My grandson got married, but I wasn’t invited.
Amazing, isn’t it? All I did was show him love and buy him things. OK, he just turned four years old, and his parents weren’t invited either. Nor, from what I hear, were the parents of the bride.
I’ve seen photos of him holding hands with his “wife,” even in preschool.
Who knows what they do when no one is around?
But if this is how love starts, I approve. Fill your hearts full, children, because life will drain them, too — then, with luck, refill them again. Kind of like going to the gas or petrol station.
As to anger, let me say a little about that.
Anger is like a multi-blade knife with blades sharpened to a keen edge, mindless of who it cuts and capable of slicing both ways.
Where does such intense dislike come from?
First comes love, then rejection, then reaction to the dismissal from the life of another. A whisper saying you’re fired, no matter how delicate the voice.
Or, perhaps the starting point of antagonism is a failure to win respect, approval, and acknowledgment. Loathing can grow from the absence of caring parents or the simple difficulty of achieving success, however you define it.
Therapists have all heard the conventional wisdom that depression is anger turned inward. Don’t forget, however, that anger can result from disappointment in life turned outward.
We live in a competitive world, including competition for mates. Someday these two kids will seek consolation for a broken heart.
Someone will say, “Oh, you are better off without him,” or “He isn’t right for you,” but such statements rarely console.
Neither do they provide solace when the words are, “Oh, you are better off without that job — it wasn’t right for you.” Of course, both the young ones are far from the job market.
As we witness a world with more than its share of anger beyond romantic and professional disappointment, many of us are triggered by something less tender than lost love.
Some feel displaced from their spot in the world, their previous role as a worthy breadwinner, or as a person known for giving good advice and helping a neighbor fix his car.
Populist politicians and their allies play on this sense of injury, fomenting anger upon anger like a giant test tube full of bile with daily inflammatory statements, addictive but strangely validating.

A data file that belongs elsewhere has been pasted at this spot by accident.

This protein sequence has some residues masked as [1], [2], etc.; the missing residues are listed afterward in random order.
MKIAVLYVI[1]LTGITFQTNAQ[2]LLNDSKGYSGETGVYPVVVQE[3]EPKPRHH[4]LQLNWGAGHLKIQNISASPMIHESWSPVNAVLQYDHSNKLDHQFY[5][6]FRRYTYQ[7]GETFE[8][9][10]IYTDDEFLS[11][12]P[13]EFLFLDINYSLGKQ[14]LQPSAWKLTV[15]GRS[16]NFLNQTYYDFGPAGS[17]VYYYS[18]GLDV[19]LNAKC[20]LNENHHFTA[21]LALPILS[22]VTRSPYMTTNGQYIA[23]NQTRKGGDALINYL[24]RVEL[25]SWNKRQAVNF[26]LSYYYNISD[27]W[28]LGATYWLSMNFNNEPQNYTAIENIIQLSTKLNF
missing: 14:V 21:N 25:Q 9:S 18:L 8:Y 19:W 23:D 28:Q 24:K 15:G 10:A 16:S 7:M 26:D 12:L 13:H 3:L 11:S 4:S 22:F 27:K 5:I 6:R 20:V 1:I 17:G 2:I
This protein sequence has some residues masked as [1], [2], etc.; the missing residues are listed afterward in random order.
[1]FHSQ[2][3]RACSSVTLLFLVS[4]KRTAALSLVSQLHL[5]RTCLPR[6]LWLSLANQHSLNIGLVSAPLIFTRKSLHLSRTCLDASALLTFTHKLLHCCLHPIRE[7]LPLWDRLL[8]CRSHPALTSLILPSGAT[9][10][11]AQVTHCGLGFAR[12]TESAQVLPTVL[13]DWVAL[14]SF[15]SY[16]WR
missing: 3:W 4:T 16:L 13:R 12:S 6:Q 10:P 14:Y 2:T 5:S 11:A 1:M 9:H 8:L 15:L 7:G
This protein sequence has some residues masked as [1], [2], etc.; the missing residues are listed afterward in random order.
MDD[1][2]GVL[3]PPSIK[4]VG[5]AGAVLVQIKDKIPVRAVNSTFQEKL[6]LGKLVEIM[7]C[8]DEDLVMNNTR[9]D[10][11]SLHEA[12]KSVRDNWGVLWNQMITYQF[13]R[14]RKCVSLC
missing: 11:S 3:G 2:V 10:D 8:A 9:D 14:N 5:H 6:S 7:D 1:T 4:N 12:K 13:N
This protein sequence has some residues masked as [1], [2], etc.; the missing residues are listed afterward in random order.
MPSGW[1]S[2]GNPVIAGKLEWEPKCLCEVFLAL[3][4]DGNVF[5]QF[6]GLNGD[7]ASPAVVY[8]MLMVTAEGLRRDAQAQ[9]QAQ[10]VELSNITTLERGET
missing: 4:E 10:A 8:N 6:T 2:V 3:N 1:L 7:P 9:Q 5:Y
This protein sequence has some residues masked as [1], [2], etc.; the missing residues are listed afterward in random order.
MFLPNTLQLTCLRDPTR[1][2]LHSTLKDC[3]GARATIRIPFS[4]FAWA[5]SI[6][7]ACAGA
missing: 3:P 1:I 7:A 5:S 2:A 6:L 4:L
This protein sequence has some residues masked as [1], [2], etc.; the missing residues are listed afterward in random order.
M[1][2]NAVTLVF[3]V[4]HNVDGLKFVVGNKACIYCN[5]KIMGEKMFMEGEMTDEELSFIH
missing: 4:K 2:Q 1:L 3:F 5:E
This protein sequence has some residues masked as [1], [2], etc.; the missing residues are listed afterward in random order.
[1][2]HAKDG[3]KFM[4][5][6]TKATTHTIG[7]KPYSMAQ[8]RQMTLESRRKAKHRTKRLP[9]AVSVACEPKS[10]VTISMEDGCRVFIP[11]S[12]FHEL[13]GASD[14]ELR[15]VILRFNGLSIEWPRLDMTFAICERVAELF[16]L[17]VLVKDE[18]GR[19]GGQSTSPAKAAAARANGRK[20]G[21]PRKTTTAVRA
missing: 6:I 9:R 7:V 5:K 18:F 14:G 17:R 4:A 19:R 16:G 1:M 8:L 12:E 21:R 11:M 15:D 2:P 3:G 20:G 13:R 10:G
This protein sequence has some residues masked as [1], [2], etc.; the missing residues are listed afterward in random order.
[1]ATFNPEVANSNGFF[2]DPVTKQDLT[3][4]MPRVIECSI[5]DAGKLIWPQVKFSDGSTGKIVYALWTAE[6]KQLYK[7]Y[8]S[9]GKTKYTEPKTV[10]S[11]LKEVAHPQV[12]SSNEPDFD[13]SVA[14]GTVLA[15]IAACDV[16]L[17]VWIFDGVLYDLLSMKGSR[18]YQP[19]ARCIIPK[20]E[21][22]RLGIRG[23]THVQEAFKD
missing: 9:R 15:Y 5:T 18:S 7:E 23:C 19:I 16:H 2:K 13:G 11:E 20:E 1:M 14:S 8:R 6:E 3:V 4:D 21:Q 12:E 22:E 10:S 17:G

Yeah! He gets it. It’s not my fault. I’ve been screwed! It’s THOSE people. They don’t look like us, don’t believe in our god, and steal our birthright.
My grandson and the love of his life don’t know about any of this. They only know about respect, affection, friends, and toys. Maybe an occasional “enemy,” meaning a minor league bully or two, but nothing serious.
We all want love, don’t we? We all hope for applause, a job that pays well enough, status, and an appreciative mate. We all hope to be well thought of, praised, and admired by those to whom we are close.
In a different world perhaps this wouldn’t be much to ask for, but these days we are too often replacement parts that have been replaced.
Confronting a sense of disappointment in life, too many hunger to pay back those they think are responsible. They only need a model and some encouragement. When all the guys are whining, somehow whining is OK, not as shameful as it used to be.
Still, we search for someone loveable. If politics enters that pursuit, it can be contaminated by opinions that tend to be unloving.
We are not as companionable as we were a few years back. Now we grind our teeth or laugh at the ones “ruining” our country, whoever they are, however preposterous the claim.
We lack the innocence of my grandson and his companion. Indeed, when she was ill and away from school for a week, he missed her and worried about her, dear boy.
Lucky for them, they are not on the internet, an occasionally monstrous place. Many of our interactions with fellow humans come electronically, where plenty of anonymous hatred can be found.
Despite all its wonders, metaphorical bombs are easily thrown by those who are literally out of sight.
If one imbibes the toxic message of anger now widely distributed, I doubt one will become more tender or charming. The four-year-olds have innate wisdom and sweetness, qualities not characteristic of those addicted to TV’s political anger-fests.
Nor will the Rageaholics have much reason to approach those of different races, nationalities, ethnicities, or religions, perhaps even those who pray to no god.
Trust me — one of them might be “the one.” Or, at least, a friend not so different from you as you thought.
We live in a time of loneliness, the anonymity of cities, and the solitary pursuit of “being your own person,” however worthwhile that may be.
Though the small ones don’t know it yet, the time of our lives walks and whistles quickly past the clock, especially if one desires to be loved.
Companionship begins with a decision to pursue it, knowing armorless vulnerability places the heart at risk. The kids haven’t learned that yet, either.
The second decision is this one, made by a wise man over 2500 years ago:
I don’t have time to hate people who hate me because I am too busy loving people who love me.*
An ancient Chinese man said this, but the kids I’m talking about live it.
*Laozi, also known as Lau Tzu (the “Old Master”) born in 604 B.C.
The first image is a 1957 photo of Two Children Holding Hands by Irvin Peithman, sourced from Wikiart.com.